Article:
Vegan Wine: What You Need to Know

Vegan Wine: What You Need to Know

Ever wondered what's up with vegan wine? Jen has the deets!
Ever wondered what’s up with vegan wine? Many people do not realize that the use of animal byproducts is common in the wine filtration process.

Who knew? According to Clos LaChance Winery, the producers of  a new wine, The Vegan Vine, the use of animal byproducts is common in the wine filtration process. Cheryl Durzy, co-founder of The Vegan Vine and Vice President of Sales and Marketing for Clos LaChance says:

“Because the core ingredient in wine is grapes, many people do not realize that a number of animal products are often used in the winemaking process…Most of Clos LaChance’s Wines were vegan anyways, but it was not something we could legally explain on the bottle due to TTB regulations. Therefore, the concept of The Vegan Vine was born!”

According to Clos LaChance animal products such as isinglass (from sturgeon fish bladder), gelatin, egg whites, and casein (a milk protein), are used as processing aids while fining wines to help remove solids. Although typically filtered out of the wine before it is sold, the use of these animal ingredients makes many wines unsuitable for vegans. The Vegan Vine avoids animal products by allowing the wines to naturally settle out the undesirable particles. Instead of animal products, the winery uses bentonite (a clay product), sodium bitartrate and ‘sterile filtering’ to remove solids from their wines.

It turns out that there are a number of vegan wines on the market. VeganConnection.com says: “Finding wine that has not been filtered through animal products can be difficult.  The most accurate way to find out if a wine is acceptable to you is to contact the winery and ask specifically what is used in the fining process.”  If contacting the winery seems like too much hassle you can consult the Vegan Wine Guide that lists 428 vegan wines (only 38 come from California and Vegan Vine is not yet included).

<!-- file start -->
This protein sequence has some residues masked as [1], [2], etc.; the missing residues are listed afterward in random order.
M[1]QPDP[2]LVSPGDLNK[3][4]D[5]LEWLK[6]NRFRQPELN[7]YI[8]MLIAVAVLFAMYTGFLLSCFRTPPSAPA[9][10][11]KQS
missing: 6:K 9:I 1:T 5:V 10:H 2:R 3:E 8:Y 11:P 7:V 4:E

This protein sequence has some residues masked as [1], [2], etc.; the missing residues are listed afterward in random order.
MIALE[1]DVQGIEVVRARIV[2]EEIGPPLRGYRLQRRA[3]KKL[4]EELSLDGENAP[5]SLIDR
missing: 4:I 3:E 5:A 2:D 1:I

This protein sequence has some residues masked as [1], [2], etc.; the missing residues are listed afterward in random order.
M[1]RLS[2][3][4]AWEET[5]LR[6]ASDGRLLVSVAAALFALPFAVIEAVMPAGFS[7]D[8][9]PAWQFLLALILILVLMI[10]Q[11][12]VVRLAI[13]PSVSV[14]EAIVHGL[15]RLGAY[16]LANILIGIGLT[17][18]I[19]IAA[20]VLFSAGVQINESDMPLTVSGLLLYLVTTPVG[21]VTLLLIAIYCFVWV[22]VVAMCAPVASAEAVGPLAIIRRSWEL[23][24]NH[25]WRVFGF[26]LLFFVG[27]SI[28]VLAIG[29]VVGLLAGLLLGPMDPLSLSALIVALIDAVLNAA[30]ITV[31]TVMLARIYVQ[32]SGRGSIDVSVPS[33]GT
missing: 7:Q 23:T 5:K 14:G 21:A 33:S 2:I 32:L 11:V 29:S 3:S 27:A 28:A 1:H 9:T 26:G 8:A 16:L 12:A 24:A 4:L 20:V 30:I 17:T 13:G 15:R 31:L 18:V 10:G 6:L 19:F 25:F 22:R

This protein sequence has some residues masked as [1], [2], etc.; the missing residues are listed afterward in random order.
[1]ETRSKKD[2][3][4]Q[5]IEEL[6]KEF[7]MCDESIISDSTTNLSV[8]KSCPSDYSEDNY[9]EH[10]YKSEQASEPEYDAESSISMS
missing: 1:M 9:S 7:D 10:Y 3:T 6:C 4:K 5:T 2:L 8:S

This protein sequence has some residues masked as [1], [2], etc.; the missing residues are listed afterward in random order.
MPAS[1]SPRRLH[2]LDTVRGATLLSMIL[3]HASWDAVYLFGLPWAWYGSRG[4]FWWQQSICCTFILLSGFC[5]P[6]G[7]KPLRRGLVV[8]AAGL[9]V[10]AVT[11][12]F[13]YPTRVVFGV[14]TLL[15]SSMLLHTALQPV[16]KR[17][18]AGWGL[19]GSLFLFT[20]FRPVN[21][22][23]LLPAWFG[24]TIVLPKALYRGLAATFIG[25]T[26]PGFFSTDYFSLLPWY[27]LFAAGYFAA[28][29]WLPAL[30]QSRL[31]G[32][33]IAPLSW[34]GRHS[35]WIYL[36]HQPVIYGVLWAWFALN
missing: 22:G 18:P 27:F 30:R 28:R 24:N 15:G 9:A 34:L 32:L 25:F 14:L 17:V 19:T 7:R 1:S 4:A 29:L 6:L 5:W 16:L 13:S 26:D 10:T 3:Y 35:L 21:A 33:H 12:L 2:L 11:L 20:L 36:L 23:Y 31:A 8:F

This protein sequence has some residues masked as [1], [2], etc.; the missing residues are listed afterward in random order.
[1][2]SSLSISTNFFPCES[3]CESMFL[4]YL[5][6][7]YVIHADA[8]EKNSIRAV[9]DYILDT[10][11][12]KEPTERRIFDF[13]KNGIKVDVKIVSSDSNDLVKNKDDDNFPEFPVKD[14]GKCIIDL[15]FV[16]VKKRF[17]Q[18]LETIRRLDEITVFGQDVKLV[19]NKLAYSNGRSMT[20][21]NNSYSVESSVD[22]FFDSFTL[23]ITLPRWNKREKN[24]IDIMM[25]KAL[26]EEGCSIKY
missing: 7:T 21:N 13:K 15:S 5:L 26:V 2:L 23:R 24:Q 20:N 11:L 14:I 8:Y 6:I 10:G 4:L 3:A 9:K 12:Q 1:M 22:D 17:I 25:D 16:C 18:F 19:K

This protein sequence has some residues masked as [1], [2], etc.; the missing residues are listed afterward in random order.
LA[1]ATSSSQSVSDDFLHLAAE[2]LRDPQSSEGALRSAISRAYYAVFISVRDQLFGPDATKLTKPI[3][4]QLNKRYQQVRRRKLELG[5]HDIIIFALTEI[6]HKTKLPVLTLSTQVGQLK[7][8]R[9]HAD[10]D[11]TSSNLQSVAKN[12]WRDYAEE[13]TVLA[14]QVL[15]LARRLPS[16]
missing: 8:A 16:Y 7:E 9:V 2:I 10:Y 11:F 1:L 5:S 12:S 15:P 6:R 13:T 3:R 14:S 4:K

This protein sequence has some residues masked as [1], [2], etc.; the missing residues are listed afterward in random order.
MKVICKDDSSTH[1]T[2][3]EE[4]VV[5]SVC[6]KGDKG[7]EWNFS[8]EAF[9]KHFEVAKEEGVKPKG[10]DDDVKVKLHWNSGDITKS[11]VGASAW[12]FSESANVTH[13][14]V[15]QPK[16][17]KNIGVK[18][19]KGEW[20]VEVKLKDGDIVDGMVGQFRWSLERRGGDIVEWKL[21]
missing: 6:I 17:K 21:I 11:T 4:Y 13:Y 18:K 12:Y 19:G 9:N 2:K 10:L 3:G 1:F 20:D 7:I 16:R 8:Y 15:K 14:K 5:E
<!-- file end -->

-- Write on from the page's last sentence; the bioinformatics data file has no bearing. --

But, to me, the real question is how does it taste. The first three  three wine selection come from Clos LaChance’s Estate Vineyards in the Northern Central Coast and include a Cabernet Sauvignon, a Sauvignon Blanc and a Red Wine blend (38% Merlot, 16% Cabernet Sauvignon, 16% Petite Verdot, 16% Cabernet Franc, 10% Zinfandel, 2% Cinsaut, 1% Carignan, 1% Mouvedre). While I have yet to taste any of them, Druzy swears by her new wines and points out that the Cabernet already  scored a silver medal in the Los Angeles International Wine Competition. As an added bonus, Vegan Vine wines are made in accordance with the policies of the California Sustainable Winegrowing Alliance and bottled in eco-glass that is 25% lighter than regular wine bottles.

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About the Author

is a former marketing consultant who decided, at the age of fifty, to turn her hand to creative non-fiction. Jennifer continues to write about sustainable food and wine, the intersection of food and marketing and food politics for EatDrinkBetter.com and is the author of Greening Your Small Business (November 2009, Penguin Group (USA)). She was named one of The 16 Women You Must Follow on Twitter for Green Business. She has four kids, a dog, a hamster and an MBA - follow her on and .